Artists enjoyed the district, including Anthony Van Dyck, inventor of the micro-beard, who enjoyed Charles I’s patronage as well.

“The king’s printing-office for proclamations, &c., used to be in Printing-house Square, but was removed in 1770; and we must not forget that where a Norman fortress once rose to oppress the weak, to guard the spoils of robbers, and to protect the oppressor, the Times printing-office now stands, to diffuse its ceaseless floods of knowledge, to spread its resistless ægis over the poor and the oppressed, and ever to use its vast power to extend liberty and crush injustice, whatever shape the Proteus assumes, whether it sits upon a throne or lurks in a swindler’s office.”

The Bridges of Blackfriars

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Blackfriars Bridge over the Thames, early nineteenth century

 A later incarnation was a two-level bridge with carriages below and pedestrians above. The expense was huge and the outcry loud.

“The Quarterly Review, of April, 1872, contains the following bitter criticisms of the new double bridge:—”With Blackfriars Bridge,” says the writer, “we find the public thoroughly well pleased, though the design is really a wonder of depravity. Polished granite columns of amazing thickness, with carved capitals of stupendous weight, all made to give shop-room for an apple-woman, or a convenient platform for a suicide. The parapet is a fiddlefaddle of pretty cast-iron arcading, out of scale with the columns, incongruous with the capitals, and quite unsuited for a work that should be simply grand in its usefulness; and at each corner of the bridge is a huge block of masonry, àpropos of nothing, a well-known evidence of desperate imbecility.””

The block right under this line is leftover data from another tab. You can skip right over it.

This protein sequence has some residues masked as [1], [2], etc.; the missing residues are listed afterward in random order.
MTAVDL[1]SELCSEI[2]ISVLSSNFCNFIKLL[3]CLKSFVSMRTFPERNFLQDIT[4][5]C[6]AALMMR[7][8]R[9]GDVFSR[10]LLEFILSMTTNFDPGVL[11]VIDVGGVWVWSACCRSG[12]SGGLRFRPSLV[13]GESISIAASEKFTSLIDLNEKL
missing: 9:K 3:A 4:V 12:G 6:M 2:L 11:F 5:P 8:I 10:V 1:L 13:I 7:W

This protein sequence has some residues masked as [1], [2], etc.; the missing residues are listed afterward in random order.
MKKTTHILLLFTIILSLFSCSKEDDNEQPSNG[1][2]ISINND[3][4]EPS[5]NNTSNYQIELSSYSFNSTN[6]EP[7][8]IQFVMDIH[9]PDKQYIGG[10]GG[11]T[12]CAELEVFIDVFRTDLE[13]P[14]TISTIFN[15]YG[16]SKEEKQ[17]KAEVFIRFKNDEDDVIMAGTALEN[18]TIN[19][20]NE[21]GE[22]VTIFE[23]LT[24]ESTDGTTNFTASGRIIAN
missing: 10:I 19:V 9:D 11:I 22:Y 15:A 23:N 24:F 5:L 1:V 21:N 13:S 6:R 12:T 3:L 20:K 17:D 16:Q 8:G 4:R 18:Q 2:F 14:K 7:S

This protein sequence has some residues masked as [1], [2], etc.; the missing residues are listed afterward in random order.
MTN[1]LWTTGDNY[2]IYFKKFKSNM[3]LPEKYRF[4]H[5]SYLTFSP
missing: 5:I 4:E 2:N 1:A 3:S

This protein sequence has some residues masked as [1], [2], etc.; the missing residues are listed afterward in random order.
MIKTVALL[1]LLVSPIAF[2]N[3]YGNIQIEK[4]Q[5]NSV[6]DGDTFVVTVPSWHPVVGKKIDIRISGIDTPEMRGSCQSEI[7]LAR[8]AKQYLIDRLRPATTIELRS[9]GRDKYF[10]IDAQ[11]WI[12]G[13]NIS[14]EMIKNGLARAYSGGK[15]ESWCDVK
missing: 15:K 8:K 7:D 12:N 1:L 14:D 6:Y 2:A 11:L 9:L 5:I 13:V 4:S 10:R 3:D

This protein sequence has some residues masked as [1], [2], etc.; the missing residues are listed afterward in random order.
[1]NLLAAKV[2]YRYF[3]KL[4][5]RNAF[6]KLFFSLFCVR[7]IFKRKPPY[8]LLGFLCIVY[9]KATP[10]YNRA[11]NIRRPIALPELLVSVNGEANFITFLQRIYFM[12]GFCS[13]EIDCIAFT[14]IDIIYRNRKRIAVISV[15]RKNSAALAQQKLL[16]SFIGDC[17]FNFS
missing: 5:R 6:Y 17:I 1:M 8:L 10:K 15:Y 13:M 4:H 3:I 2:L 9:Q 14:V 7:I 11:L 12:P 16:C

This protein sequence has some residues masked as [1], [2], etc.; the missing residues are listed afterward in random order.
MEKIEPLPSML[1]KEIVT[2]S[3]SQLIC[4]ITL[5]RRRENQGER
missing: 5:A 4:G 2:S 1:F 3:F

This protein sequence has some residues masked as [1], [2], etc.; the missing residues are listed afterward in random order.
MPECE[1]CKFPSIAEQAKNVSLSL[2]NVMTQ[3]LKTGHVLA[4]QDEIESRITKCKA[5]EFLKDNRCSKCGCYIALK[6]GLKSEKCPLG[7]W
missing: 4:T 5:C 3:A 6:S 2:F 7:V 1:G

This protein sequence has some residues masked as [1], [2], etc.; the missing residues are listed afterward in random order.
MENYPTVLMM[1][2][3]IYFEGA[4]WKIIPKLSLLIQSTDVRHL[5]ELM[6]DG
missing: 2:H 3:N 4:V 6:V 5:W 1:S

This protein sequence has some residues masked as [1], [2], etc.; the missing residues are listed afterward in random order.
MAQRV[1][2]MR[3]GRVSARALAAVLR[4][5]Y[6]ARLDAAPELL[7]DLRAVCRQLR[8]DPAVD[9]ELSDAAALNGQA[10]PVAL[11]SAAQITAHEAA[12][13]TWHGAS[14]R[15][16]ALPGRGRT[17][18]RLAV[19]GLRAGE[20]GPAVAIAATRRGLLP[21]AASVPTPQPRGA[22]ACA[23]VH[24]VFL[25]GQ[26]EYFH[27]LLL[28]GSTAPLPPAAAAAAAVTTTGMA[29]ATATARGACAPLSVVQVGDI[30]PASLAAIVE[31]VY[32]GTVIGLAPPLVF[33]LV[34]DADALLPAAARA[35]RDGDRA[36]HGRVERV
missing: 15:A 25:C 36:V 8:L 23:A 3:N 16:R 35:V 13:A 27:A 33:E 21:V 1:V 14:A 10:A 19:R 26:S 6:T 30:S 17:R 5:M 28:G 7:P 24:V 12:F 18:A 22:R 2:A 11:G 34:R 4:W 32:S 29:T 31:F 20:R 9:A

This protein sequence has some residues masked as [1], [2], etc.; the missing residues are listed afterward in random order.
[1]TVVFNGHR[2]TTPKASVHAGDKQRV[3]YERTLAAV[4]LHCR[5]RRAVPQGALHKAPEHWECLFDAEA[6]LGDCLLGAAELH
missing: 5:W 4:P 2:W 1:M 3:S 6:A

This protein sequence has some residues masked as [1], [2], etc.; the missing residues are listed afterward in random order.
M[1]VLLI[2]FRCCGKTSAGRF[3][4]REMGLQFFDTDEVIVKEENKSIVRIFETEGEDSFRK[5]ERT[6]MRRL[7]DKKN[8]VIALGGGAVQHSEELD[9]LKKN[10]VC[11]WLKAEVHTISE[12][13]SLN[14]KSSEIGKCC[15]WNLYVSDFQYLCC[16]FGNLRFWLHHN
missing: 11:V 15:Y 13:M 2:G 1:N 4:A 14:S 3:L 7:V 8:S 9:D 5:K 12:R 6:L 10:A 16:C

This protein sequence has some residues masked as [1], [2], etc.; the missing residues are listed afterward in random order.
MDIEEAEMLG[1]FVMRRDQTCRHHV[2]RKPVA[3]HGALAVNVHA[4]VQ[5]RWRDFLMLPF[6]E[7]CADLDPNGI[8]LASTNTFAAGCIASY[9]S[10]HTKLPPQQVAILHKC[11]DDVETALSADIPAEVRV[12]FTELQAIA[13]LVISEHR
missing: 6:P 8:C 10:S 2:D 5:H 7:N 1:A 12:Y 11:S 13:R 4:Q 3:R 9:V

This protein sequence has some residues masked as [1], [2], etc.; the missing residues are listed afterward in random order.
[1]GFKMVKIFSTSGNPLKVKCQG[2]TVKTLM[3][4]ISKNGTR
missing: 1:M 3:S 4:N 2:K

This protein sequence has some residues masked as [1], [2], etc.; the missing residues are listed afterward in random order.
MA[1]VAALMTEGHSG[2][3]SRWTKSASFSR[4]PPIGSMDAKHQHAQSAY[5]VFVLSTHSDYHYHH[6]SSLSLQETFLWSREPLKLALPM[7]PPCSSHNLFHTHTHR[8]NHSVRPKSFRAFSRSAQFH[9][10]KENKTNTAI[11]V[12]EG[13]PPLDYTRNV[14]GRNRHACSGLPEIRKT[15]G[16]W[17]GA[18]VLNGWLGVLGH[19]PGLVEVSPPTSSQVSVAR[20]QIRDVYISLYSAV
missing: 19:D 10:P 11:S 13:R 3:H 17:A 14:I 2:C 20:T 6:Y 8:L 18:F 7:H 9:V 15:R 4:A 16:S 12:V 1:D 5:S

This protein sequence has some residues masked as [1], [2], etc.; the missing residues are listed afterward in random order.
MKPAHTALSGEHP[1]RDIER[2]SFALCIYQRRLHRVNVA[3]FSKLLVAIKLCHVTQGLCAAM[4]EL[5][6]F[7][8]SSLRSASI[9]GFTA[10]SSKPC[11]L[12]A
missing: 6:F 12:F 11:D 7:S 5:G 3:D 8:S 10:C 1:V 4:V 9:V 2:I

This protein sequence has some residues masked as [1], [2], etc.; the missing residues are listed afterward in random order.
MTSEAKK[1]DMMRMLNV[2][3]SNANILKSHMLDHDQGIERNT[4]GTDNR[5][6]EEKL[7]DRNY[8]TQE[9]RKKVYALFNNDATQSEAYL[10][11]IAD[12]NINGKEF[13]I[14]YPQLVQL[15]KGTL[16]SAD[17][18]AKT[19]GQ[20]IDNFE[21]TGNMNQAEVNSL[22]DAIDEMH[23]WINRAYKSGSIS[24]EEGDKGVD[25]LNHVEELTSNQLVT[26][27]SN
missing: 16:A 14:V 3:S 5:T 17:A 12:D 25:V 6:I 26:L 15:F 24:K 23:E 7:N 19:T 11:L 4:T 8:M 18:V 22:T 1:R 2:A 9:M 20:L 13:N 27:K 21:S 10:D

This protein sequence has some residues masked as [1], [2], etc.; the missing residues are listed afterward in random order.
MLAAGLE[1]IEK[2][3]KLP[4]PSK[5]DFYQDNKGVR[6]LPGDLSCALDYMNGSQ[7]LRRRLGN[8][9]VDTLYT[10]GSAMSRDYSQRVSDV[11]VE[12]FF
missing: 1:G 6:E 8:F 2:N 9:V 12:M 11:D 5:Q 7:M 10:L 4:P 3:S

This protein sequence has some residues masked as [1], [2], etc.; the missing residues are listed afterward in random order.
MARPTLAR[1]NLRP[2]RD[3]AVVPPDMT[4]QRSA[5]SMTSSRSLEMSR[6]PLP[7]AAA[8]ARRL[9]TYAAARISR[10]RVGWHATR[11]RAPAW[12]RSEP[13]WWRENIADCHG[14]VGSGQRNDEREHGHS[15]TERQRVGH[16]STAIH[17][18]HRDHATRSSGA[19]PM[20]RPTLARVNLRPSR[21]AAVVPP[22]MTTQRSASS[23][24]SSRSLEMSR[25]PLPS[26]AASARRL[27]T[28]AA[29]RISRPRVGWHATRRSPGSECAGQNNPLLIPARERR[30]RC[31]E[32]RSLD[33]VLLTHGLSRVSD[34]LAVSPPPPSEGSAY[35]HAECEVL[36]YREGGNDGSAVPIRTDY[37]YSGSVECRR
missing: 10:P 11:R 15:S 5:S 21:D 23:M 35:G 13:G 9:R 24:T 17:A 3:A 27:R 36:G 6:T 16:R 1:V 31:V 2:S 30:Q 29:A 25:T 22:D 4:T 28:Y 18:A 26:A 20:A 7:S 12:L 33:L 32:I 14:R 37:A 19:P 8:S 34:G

Whew! Was the architect the first to jump off his bridge, after reading that ungentle review?

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Here’s a bridge over the meandering Fleet, much more than a ditch, at least by Texas standards. Water courses have highly localized names. Ditch might mean, “slow-moving and full of garbage,” in that variety of English. It connects Blackfriars on the right with whatever is on the left… Bridewell or its replacement, presumably. This drawing is Old Blackfriars Bridge. “From the work usually known as ‘James’s Views,’ published May 9, 1825.” Source: Old Manchester, Plate 38. 

 

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Blackfriars Bridge today. Nice, huh?

 

Blackfriars then and now

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Blackfriars on the Agas map, 1561. I think I got those yellow lines right. That’s the Fleet River angling northward to the left of our district of interest.
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Part of Blackfriars on John Rocque’s 1746 map of london. See the word DITCH? That’s our friend the Fleet.
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Blackfriars today. That white road running up the middle is Farringdon Road, built over the Fleet River in the mid-nineteenth century.
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Somewhere in there. The whole area was bombed to smithereens, but property lines are amazingly persistent.
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St. Ann’s church yard. These are persistent too, especially now that working people have to smoke outside.

References

British History Online, Blackfriars: http://www.british-history.ac.uk/old-new-london/vol1/pp200-219 

Laoutaris, Chris. 2015. Shakespeare and the Countess: The Battle that Gave Birth to the Globe. London: Penguin Books.